The Missing Opportunity
Marshall Mosher: So, Whitewater rafting is a great opportunity to do something fun. But every outdoor company, including all the Whitewater rafting companies out there are missing a huge opportunity to actually customize that experience to the particular company that’s going through the experience.
Connecting to Business
And relate those factors of what they experience back to the particular problems and goals and challenges that that company that went through the experience is going through. But unfortunately the way it works right now is that it’s just a cookie cutter experience for everyone. Everyone’s [inaudible 00:13:49] have the same experience, but it’s going to be more about the what you’re doing and not about the why you’re doing it.
Which I’m a huge Simon Sinek fan. And “Start with Why” is on my favorite books.
And that’s very important to us is using that experience. The what to accomplish very particular why. And you have to have very intentional and focus debrief conversations that link the experience of what you felt mentally and physically with the goals and outcomes that you want to relate that to and achieve on the other end.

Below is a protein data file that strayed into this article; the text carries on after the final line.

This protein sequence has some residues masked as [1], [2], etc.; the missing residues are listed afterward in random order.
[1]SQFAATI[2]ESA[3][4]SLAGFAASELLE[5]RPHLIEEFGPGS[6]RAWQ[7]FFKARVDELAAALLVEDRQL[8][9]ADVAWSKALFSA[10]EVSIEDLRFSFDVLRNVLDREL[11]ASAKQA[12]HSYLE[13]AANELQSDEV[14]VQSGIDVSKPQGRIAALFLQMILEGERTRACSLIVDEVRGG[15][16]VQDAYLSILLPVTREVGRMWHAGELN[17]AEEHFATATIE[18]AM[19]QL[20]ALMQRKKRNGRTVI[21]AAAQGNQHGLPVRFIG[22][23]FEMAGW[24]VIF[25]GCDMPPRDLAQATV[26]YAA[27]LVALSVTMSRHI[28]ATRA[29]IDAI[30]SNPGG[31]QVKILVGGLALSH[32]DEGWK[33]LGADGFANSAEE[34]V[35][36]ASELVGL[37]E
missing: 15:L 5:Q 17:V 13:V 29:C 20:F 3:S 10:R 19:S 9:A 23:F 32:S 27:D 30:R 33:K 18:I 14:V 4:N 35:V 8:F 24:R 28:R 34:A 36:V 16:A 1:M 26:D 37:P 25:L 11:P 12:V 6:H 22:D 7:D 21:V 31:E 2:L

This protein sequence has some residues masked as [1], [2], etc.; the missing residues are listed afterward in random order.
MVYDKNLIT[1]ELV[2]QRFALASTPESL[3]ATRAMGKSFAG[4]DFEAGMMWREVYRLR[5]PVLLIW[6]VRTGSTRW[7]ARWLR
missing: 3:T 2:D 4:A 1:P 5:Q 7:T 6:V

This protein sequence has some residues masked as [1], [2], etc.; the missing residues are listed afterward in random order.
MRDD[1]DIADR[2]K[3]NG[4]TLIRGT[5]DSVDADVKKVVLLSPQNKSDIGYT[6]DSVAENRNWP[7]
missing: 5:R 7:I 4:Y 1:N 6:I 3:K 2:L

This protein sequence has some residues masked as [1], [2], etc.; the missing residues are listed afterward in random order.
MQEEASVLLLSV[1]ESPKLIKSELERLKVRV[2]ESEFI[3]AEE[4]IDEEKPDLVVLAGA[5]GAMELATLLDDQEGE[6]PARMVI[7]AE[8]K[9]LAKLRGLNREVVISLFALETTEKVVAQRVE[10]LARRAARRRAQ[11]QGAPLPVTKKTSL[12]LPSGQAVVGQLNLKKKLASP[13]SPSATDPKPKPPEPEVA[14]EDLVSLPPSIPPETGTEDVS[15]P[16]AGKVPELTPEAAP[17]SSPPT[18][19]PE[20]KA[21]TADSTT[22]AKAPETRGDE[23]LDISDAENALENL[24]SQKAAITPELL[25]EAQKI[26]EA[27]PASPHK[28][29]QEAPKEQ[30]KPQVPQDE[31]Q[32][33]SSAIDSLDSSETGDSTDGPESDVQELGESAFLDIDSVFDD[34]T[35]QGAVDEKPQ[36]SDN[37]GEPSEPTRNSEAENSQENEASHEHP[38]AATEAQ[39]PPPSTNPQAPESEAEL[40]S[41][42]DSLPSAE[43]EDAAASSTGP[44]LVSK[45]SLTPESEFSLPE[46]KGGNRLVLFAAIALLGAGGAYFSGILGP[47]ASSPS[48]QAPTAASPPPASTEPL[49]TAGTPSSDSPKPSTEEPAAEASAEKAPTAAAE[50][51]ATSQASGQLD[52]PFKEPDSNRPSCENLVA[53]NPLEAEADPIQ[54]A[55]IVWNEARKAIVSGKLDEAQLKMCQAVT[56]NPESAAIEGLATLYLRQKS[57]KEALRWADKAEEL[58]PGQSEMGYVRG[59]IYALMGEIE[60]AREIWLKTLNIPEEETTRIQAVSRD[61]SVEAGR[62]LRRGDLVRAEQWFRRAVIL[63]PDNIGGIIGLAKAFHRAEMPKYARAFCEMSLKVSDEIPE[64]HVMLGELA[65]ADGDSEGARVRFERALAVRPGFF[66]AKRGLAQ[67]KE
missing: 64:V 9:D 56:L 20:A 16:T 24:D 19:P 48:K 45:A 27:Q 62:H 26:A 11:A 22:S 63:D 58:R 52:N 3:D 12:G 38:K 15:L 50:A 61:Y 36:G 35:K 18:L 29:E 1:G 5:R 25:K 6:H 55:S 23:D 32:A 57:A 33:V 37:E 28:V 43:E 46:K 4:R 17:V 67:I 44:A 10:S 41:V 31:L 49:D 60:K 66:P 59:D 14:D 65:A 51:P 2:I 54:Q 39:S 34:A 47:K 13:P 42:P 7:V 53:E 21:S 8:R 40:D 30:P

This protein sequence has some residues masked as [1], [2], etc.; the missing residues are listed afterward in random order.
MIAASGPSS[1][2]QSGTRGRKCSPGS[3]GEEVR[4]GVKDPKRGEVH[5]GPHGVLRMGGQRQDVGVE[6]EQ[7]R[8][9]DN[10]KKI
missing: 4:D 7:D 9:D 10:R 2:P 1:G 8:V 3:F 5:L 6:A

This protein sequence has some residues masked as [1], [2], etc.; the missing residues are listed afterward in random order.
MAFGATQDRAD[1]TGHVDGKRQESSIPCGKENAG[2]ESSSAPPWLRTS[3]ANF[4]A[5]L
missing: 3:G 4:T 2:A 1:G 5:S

Link to the Changing Business Landscape
Josh Sweeney: Yeah, I know I and others definitely enjoyed being able to link it to what we deal with in our environment and the changing business landscape and having to conquer new challenges, right? Because it’s rappelling, it’s conquering a new challenge if you haven’t done it before. And it’s the same thing as our business lives change. We have to go conquer new things or switch gears or whatever might be to something we haven’t done before. So, I love the correlation to that. Now you also have a podcast around kind of breaking mental barriers and some exciting things. What is your podcast?
Inside the Adventure Podcast
Marshall Mosher: I do, yeah. This is why I love this kind of set up and being out of the podcasts. Because I really enjoy doing those interviews with people. But mine specifically is called:
And the goal is very similar to what we’re doing with Vestigo. But on the individual level of inspiring each individual person who listens to our show to want to go out and challenge themselves. To want to go out and find a way to take that next step and overcome their perceived limits through the inspiring stories of the guests we have on the show. So, we actually use our podcast in a lot of the engagements we’ll have with companies. To say, “Before you go on the experience, you’re probably going to be worried. You’re probably a little nervous, you probably a little scared and that’s okay, that’s normal.”
Mentally Train Yourself